The shift of economic power from the West to Asia is palpable. But it is too early to write off the United States, which remains the world’s largest economy and may soon reap the economic benefits of a lower exchange rate and the sell-off of overpriced assets. Rather than demonizing US imperialism as the source of all our woes, we should distinguish between the American government, corporations and people. The main opposition to the monopolistic privatization of the cultural commons by firms like Microsoft consists of other US corporations (Sun, HP, IBM) and American activist networks in the free software/open source movement (with intrepid assistance from Scandinavia). American voters first turned Bush into a lame-duck president and then elected Obama. While all this was happening, the world sat enthralled on the edge of their seats.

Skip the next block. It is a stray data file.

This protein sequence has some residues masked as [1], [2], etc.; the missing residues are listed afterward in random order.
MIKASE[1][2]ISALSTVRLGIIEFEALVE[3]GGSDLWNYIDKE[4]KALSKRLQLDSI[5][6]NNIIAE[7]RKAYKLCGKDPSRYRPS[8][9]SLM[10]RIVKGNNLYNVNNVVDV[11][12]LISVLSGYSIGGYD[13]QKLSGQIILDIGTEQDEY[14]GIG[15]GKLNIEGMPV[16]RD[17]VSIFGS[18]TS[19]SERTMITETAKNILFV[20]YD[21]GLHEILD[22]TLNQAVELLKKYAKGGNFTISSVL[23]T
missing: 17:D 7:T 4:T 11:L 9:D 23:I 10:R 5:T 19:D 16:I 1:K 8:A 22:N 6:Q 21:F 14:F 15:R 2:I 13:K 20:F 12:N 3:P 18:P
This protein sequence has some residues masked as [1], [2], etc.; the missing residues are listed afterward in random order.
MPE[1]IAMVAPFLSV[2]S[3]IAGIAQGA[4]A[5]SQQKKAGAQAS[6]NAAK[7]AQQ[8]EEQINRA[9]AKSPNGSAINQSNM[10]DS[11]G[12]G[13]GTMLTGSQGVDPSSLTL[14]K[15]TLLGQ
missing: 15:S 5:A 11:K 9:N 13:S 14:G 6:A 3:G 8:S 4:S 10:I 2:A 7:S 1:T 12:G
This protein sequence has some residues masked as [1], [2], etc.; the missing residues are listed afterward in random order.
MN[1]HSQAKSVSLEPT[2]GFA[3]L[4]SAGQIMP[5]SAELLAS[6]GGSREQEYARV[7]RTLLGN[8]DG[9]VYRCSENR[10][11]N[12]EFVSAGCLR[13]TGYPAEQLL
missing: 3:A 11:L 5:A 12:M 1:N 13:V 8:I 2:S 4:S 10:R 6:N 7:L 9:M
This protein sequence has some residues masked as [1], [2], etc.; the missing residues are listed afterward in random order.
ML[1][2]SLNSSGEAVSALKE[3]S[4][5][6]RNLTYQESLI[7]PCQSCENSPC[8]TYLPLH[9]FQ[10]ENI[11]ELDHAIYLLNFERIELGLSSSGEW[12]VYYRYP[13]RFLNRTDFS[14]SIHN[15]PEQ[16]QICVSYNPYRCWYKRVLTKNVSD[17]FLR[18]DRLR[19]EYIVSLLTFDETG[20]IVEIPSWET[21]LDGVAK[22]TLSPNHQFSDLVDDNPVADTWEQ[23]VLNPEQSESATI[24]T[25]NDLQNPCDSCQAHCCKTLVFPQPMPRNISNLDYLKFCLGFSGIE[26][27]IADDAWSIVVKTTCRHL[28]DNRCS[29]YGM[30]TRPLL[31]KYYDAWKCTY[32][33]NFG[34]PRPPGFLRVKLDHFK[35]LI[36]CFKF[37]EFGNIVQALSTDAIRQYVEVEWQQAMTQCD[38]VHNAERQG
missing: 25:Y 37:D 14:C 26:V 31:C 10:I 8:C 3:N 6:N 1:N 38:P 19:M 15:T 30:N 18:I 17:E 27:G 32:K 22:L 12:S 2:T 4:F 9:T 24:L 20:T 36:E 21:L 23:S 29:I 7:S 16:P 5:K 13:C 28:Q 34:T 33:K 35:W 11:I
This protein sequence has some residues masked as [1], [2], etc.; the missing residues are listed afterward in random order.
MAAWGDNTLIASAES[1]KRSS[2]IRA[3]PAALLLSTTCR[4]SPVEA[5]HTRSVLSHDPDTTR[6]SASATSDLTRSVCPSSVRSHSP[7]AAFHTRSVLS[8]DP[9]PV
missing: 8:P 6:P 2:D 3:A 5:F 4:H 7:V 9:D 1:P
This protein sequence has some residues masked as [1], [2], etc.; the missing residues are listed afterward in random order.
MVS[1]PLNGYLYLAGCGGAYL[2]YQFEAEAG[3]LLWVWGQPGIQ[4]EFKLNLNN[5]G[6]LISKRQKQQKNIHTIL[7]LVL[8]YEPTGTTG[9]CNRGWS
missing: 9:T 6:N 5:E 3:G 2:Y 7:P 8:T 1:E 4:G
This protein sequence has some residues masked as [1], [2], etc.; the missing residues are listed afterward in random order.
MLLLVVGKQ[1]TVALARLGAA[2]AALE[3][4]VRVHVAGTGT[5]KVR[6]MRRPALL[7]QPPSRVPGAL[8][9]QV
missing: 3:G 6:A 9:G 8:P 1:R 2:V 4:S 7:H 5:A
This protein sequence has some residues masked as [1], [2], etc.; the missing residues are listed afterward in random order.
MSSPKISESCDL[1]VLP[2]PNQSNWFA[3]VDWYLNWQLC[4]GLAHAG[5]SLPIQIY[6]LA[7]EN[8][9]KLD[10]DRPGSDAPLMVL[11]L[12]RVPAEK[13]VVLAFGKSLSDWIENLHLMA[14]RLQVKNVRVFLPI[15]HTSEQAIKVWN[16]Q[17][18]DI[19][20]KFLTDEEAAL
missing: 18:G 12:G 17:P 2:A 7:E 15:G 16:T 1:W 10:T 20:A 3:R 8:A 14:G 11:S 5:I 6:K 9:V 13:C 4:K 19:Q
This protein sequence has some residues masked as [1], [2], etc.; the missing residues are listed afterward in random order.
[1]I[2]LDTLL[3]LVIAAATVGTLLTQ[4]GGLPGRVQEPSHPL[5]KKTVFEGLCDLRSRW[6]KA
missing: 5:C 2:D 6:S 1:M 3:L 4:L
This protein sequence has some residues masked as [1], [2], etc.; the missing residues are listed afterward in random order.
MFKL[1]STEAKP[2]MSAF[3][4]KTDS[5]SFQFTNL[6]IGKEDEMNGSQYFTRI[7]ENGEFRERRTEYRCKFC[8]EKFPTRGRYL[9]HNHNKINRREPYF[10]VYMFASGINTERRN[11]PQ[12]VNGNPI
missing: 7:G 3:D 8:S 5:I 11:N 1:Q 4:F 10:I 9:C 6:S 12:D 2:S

It will not do to place our trust for democratic renewal exclusively on small-scale initiatives in Latin America. The new combinations of money, machines and people emerging today must be addressed squarely. For all her vivid writing and journalistic effort, Naomi Klein’s monochrome synthesis promotes only a politics of evasion and despair. The world society that has developed in the last half-century has some features never seen before and many that are perennial. Any way forward will be worked out by China, Europe, the USA and regional leaders such as Russia, India, Brazil and South Africa. They will build on an existing diversity that is hardly illuminated by catch-all phrases like ‘neoliberalism’ and ‘American capitalism’.